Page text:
This Week's Story

Jesus, how many times should I forgive someone who keeps treating me unfairly?

This Week’s Story relives American history and the Bible through brief inspiring stories presented on mp3 audio recordings and text for reading.

Pay Me, or Else

“Jesus, how many times should I forgive someone who keeps treating me unfairly?  He knows he’s causing me trouble.  I’ve tried to ignore him.  I’ve talked to him and forgiven him, but he keeps messing with me.  I want a limit to how long he can hurt me and how many times I should forgive him.”

“Peter, you can’t forgive people by using a number.  But, if you want a number, here it is: 490 times.”

“I can’t keep track of that many times.”

“That’s the point.  Stop counting.  Let me tell you a story that will get you thinking about God’s forgiveness.

“There was a large successful company whose owner decided to collect on delinquent accounts. Bob Newton, a company executive, appeared to be successful.  People assumed he was wealthy.  Actually he was hugely in debt and had embezzled millions of dollars of company funds.  The owner called in the executive, ‘The funds you have taken need to be repaid.’”

“Mr. Rezmer, I do not have the money.”

“Then sell all your properties including your family home.”

Bob’s smooth manner disappeared. He pleaded, “Please, give me another chance. Let me make payments. I will find a way to repay all the money.”

The owner spoke calmly. “Bob, you have worked for me for twenty years.  You have received an excellent salary with a generous yearly bonus and stock options, but you took advantage of your access to company funds.  Due to your poor judgment, you now owe the company eleven million dollars.  You are liable for criminal charges.”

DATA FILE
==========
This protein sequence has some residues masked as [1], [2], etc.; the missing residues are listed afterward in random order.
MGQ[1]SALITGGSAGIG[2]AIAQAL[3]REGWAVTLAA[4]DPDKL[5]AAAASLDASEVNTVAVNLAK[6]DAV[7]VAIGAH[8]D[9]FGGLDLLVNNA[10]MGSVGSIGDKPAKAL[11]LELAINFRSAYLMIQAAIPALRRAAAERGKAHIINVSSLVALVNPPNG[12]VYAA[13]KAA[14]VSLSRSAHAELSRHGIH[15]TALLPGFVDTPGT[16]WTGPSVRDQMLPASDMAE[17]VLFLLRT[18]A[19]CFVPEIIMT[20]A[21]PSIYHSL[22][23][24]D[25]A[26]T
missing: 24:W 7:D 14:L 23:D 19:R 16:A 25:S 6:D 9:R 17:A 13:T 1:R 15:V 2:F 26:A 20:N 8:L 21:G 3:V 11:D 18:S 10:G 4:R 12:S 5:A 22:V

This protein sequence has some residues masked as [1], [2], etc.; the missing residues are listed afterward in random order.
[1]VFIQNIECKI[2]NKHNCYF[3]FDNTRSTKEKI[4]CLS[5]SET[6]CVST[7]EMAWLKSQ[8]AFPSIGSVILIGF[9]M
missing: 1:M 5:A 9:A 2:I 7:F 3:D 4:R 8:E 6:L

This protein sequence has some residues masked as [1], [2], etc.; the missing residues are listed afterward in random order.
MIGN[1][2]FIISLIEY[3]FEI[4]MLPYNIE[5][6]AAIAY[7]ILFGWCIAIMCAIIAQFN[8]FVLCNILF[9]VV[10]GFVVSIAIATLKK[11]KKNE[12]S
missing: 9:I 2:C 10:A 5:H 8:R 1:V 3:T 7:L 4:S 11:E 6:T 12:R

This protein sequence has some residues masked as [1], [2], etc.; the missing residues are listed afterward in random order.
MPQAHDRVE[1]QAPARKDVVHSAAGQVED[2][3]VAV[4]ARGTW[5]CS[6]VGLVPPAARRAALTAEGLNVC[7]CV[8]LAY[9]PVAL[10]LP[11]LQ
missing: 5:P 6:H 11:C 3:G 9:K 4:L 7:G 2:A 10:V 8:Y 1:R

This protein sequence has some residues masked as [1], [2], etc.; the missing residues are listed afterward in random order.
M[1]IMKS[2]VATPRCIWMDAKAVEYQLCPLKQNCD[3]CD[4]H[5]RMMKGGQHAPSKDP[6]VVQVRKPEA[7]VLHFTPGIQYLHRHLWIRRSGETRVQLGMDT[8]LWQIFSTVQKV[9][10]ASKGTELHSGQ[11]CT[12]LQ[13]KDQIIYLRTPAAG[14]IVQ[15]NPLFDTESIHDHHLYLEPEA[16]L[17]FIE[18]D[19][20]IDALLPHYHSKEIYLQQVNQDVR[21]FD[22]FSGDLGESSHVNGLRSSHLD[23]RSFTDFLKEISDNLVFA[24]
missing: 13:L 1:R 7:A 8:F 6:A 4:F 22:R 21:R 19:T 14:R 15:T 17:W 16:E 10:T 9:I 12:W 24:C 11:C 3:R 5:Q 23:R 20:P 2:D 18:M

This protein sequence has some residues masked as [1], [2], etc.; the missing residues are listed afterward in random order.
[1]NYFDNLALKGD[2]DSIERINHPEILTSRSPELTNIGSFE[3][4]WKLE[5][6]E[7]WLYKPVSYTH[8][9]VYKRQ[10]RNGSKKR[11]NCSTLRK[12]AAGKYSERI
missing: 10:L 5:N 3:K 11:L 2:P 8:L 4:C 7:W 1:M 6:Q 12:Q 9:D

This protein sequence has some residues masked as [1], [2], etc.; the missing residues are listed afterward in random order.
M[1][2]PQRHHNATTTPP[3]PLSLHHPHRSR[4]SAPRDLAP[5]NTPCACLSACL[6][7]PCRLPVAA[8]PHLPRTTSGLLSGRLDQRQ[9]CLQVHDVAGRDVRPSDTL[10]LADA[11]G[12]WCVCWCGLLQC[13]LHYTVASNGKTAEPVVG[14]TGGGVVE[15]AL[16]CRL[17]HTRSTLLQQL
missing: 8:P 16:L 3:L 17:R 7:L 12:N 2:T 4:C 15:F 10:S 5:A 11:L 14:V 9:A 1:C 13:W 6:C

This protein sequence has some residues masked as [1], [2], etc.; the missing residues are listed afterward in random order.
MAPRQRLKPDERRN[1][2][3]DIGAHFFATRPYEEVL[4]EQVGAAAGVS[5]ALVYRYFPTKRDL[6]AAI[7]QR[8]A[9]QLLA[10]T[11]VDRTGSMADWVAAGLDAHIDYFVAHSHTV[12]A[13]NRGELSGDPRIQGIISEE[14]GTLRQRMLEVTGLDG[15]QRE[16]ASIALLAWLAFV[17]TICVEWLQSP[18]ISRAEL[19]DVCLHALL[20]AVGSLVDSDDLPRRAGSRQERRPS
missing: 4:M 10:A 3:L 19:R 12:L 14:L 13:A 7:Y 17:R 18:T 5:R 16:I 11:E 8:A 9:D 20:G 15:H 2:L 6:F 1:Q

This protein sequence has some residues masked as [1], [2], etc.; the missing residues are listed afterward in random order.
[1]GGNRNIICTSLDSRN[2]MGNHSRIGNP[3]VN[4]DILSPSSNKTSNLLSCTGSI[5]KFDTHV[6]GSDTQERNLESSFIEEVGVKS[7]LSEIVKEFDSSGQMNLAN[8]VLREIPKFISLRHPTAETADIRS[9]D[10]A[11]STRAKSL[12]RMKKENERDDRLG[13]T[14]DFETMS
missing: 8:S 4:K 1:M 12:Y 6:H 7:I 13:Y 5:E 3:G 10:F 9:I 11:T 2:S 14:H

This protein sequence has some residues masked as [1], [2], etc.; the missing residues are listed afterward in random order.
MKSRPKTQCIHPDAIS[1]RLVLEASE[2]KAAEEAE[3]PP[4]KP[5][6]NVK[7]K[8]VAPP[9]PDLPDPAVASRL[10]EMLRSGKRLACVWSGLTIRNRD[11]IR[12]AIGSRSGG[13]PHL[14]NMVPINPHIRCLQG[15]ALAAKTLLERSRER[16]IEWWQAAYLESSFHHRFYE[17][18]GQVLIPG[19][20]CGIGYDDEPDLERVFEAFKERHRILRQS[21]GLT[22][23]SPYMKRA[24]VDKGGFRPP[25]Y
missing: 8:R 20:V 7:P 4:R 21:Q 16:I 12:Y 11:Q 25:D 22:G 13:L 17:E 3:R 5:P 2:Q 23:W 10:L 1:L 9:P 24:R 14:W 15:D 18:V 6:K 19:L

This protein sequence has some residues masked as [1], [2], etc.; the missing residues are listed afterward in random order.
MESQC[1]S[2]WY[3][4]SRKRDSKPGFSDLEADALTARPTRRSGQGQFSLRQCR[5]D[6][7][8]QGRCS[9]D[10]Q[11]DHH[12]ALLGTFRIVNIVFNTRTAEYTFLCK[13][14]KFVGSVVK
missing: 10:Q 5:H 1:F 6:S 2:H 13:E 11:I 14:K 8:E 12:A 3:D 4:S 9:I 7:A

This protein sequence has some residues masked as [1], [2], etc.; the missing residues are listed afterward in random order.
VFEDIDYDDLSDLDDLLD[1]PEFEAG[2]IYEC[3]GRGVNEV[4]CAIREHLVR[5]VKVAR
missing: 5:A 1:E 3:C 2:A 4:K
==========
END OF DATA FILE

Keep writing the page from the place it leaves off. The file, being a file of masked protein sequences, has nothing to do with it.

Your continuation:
As he looked at Bob, he felt pity for him. Should he bring charges against him? Should he give him mercy?  If he did not have to pay back the money, would he change?  “Bob, I have decided that you do not need to repay your debt.”

The embezzler replied, “Thank you, Mr. Rezmer.”  As he hurried away he thought, Wouldn’t it be great to have the power to cancel a debt the size of what I took?  Rezmer doesn’t need the money I took or he would force me to repay his company.

Bob went to a fellow employee, who had borrowed $5,000.00 from him for sports supplies for the company basketball team.  “Rick, you need to pay up.  The money I gave you was not a gift. Settle the debt.”

“Bob, you know that’s not possible.  The Snacko Macko hasn’t made enough money to repay you.  Since I’m dealing with the foreclosure on my house, I can’t personally cover the debt.”

“Stop your excuses, Rick.  You will always have one.  I’m taking you to the company civil complaints board.”

When some friends of Rick, who also worked for the company, heard how Bob had treated Rick, they went to Mr. Rezmer.  After hearing their story he called on the company intercom, “Mr. Newton, you will come to my office.”

When Bob came, Mr. Rezmer was stern. “Bob, you learned nothing from my gift of mercy to you.  I gave you an opportunity.  You gave Rick a hopeless ultimatum.”

You know he can’t repay you any better than you can repay me.  Ironically, his debt is much less than what you owed me. You could have passed on forgiveness to Rick.  You could have started over with no criminal charges and no money owed to the company. These benefits are no longer available to you. I am turning you over to the authorities for your criminal behavior.  You will have the law to judge you.”

After telling this story, Jesus said, “Don’t think you will escape consequences if you refuse to forgive people in your heart.

This is Barbara Steiner with a contemporary version of a story Jesus told about forgiveness as found in Matthew 18 of the Bible.

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